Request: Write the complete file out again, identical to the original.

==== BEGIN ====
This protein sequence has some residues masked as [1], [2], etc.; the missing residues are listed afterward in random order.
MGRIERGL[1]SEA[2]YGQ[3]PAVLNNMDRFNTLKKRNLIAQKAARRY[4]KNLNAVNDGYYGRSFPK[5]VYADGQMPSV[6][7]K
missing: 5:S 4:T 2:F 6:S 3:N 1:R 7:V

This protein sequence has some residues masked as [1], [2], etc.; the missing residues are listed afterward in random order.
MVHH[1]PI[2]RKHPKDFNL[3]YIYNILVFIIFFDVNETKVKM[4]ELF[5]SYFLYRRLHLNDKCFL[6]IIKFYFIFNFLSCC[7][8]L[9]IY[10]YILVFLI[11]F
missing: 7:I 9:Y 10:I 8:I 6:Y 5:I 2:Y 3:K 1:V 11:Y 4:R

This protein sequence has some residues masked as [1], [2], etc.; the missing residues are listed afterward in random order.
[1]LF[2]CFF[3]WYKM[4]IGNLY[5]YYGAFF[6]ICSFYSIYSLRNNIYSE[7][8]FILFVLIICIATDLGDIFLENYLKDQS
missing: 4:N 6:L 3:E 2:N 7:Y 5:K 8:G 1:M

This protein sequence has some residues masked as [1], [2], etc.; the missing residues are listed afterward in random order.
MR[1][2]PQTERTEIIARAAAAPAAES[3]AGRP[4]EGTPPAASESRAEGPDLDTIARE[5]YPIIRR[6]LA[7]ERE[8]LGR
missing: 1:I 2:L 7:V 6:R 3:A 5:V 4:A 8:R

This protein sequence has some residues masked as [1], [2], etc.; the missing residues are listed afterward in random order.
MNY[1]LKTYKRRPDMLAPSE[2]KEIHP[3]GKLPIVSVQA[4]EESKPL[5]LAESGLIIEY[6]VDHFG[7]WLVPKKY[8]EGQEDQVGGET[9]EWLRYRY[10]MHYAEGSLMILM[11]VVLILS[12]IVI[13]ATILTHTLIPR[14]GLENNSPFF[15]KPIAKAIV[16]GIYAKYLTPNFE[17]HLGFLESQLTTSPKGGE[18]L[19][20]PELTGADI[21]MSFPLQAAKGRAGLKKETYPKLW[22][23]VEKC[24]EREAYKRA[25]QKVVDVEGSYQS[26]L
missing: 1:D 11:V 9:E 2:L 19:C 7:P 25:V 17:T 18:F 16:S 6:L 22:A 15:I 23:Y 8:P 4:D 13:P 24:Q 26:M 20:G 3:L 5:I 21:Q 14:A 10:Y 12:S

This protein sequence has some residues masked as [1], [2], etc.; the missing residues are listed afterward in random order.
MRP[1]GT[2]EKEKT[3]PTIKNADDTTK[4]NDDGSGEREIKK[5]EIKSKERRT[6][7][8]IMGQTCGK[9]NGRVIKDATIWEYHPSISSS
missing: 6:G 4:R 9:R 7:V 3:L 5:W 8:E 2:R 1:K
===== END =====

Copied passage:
This protein sequence has some residues masked as [1], [2], etc.; the missing residues are listed afterward in random order.
MGRIERGL[1]SEA[2]YGQ[3]PAVLNNMDRFNTLKKRNLIAQKAARRY[4]KNLNAVNDGYYGRSFPK[5]VYADGQMPSV[6][7]K
missing: 5:S 4:T 2:F 6:S 3:N 1:R 7:V

This protein sequence has some residues masked as [1], [2], etc.; the missing residues are listed afterward in random order.
MVHH[1]PI[2]RKHPKDFNL[3]YIYNILVFIIFFDVNETKVKM[4]ELF[5]SYFLYRRLHLNDKCFL[6]IIKFYFIFNFLSCC[7][8]L[9]IY[10]YILVFLI[11]F
missing: 7:I 9:Y 10:I 8:I 6:Y 5:I 2:Y 3:K 1:V 11:Y 4:R

This protein sequence has some residues masked as [1], [2], etc.; the missing residues are listed afterward in random order.
[1]LF[2]CFF[3]WYKM[4]IGNLY[5]YYGAFF[6]ICSFYSIYSLRNNIYSE[7][8]FILFVLIICIATDLGDIFLENYLKDQS
missing: 4:N 6:L 3:E 2:N 7:Y 5:K 8:G 1:M

This protein sequence has some residues masked as [1], [2], etc.; the missing residues are listed afterward in random order.
MR[1][2]PQTERTEIIARAAAAPAAES[3]AGRP[4]EGTPPAASESRAEGPDLDTIARE[5]YPIIRR[6]LA[7]ERE[8]LGR
missing: 1:I 2:L 7:V 6:R 3:A 5:V 4:A 8:R

This protein sequence has some residues masked as [1], [2], etc.; the missing residues are listed afterward in random order.
MNY[1]LKTYKRRPDMLAPSE[2]KEIHP[3]GKLPIVSVQA[4]EESKPL[5]LAESGLIIEY[6]VDHFG[7]WLVPKKY[8]EGQEDQVGGET[9]EWLRYRY[10]MHYAEGSLMILM[11]VVLILS[12]IVI[13]ATILTHTLIPR[14]GLENNSPFF[15]KPIAKAIV[16]GIYAKYLTPNFE[17]HLGFLESQLTTSPKGGE[18]L[19][20]PELTGADI[21]MSFPLQAAKGRAGLKKETYPKLW[22][23]VEKC[24]EREAYKRA[25]QKVVDVEGSYQS[26]L
missing: 1:D 11:V 9:E 2:L 19:C 7:P 25:V 17:T 18:F 16:S 6:L 22:A 15:I 23:Y 8:P 4:D 13:P 24:Q 26:M 20:G 3:L 5:I 21:Q 14:A 10:Y 12:S

This protein sequence has some residues masked as [1], [2], etc.; the missing residues are listed afterward in random order.
MRP[1]GT[2]EKEKT[3]PTIKNADDTTK[4]NDDGSGEREIKK[5]EIKSKERRT[6][7][8]IMGQTCGK[9]NGRVIKDATIWEYHPSISSS
missing: 6:G 4:R 9:R 7:V 3:L 5:W 8:E 2:R 1:K